Exams 2020: Letter to Scottish Government

Mr John Swinney MSP
Deputy First Minister and Cabinet Secretary for Education
Via email: scottish.ministers@gov.scot

7 August 2020

Dear Deputy First Minister

I am writing in relation to the ongoing and deeply concerning situation around the national examinations assessments and grades. I am calling on you to take immediate action and, if necessary to use the legal powers available to you to secure fairness for the young people disadvantaged by the grade moderation that has taken place. 

In her letter to me of 31 July, Fiona Robertson set out SQA’s commitment to ensure that “all learners are treated in as fair a way as possible” and that young people “get the results they deserve”. I am sure that commitment is shared by the Scottish Government. Sadly it has not been delivered. I have written to Ms Robertson expressing my concerns and seeking action from SQA. I enclose it for your information.

You will be aware that our office has expressed concerns dating back to March about the risks of not involving children and young people in decision making, of the need for much greater transparency and of the requirement to take a rights-based approach to ensure potential disadvantage is mitigated. We raised these in a meeting with your officials on 24 June and have communicated them on a number of occasions to the SQA. Young people themselves have also been raising these concerns, in particular the “SQA Where’s Our Say” group.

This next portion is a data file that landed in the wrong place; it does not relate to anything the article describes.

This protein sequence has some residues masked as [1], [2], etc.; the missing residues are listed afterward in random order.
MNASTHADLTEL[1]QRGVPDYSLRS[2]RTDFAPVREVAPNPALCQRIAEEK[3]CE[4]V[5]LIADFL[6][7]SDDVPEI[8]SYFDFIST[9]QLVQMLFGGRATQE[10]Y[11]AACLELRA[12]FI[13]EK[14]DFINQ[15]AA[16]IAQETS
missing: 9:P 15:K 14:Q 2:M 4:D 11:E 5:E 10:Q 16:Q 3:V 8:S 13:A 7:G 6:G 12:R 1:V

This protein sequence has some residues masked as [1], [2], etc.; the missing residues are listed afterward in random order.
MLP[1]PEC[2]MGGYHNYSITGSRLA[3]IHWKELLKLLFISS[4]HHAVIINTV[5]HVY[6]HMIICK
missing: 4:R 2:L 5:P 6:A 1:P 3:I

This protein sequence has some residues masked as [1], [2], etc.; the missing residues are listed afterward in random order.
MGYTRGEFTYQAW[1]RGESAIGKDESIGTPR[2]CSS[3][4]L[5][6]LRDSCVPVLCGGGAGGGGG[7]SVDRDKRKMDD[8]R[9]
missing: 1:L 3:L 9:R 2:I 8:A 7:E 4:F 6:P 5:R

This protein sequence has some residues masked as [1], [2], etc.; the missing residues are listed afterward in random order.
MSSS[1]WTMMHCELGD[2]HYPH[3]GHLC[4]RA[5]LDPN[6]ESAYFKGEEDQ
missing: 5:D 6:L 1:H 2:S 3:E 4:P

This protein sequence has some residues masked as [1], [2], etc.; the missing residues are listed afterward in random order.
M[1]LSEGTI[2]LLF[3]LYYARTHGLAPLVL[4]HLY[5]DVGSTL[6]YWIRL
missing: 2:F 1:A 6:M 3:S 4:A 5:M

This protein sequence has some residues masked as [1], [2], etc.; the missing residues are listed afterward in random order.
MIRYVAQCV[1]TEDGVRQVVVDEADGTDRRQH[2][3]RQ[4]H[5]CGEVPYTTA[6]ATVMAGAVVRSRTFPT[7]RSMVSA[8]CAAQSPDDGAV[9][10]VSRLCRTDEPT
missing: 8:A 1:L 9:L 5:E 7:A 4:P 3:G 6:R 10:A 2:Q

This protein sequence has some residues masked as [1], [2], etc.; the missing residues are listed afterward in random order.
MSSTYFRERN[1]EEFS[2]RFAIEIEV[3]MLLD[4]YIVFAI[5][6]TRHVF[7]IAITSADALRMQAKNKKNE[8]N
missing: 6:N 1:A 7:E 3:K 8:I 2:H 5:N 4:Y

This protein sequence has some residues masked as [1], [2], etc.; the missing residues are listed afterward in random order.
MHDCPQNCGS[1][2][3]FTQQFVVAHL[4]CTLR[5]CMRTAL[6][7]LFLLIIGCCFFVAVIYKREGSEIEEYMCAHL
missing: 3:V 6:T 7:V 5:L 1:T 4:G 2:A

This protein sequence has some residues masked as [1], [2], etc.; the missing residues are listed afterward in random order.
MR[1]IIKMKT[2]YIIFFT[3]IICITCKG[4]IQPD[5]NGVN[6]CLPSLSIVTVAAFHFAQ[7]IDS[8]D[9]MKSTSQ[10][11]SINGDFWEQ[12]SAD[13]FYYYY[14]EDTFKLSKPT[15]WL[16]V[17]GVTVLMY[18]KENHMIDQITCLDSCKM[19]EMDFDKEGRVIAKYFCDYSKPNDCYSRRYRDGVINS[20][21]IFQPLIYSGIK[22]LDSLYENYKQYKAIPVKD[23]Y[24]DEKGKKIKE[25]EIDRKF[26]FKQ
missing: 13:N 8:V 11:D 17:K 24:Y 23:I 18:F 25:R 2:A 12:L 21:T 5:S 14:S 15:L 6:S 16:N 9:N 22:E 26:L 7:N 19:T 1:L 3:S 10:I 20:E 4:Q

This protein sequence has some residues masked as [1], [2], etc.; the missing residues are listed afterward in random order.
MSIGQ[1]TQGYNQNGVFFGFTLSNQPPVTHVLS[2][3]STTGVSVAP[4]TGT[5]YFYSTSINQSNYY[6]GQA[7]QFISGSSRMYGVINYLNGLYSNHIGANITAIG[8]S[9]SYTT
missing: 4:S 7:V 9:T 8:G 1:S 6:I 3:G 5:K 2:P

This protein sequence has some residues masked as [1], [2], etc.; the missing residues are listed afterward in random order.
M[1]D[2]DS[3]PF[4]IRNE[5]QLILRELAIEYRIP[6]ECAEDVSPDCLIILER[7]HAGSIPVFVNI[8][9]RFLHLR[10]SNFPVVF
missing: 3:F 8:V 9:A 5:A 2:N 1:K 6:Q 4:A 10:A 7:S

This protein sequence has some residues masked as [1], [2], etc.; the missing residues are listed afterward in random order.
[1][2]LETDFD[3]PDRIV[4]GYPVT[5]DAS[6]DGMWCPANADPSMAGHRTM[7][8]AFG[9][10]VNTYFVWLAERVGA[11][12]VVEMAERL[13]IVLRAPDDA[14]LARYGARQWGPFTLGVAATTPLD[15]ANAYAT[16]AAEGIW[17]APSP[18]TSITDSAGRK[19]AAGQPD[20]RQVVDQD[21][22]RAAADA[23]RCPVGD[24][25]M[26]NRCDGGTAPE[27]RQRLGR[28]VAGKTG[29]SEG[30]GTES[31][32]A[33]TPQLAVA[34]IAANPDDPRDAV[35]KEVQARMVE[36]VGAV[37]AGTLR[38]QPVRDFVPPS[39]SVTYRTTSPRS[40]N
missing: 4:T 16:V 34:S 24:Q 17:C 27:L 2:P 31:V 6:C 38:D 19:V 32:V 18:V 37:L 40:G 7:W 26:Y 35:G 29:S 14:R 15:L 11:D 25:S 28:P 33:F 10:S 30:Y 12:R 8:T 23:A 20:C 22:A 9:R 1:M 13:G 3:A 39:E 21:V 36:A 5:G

Unfortunately it appears that these risks have been realised and too many young people have not received the results they deserve. Children from more deprived areas report being downgraded, not based on an assessment of their own abilities and potential but on the historic performance of the school they attend. The unfairness of this approach is obvious. I know you have been contacted directly by a number of these young people and I hope you will be responding to them directly to apologise for the way they have been treated.

As I note in my letter to SQA, I recognise the challenging situation in which the organisation found itself in March, following your decision to cancel the exam diet. However, I am deeply concerned at the clear evidence continuing to emerge that the process selected and undertaken to replace the exam diet has created unnecessary unfairness and disadvantage for a significant number of young people.

I understand SQA applied a statistical model that sought to bring estimated grades back into line with previous exam performance and statistical trends in order to protect the ‘integrity’ of the system. As I noted in my letter to SQA this appears to be based on a number of assumptions.

  • That significant criticism would have been made if grades were higher this year than in previous years, and if children from more deprived backgrounds had performed better than expected
  • That it is possible and desirable to directly compare grades based on teacher estimates with those based on exam performance in previous years
  • That system level results – in other words the overall grade distribution and attainment gap data – were more important than achieving fairness for individuals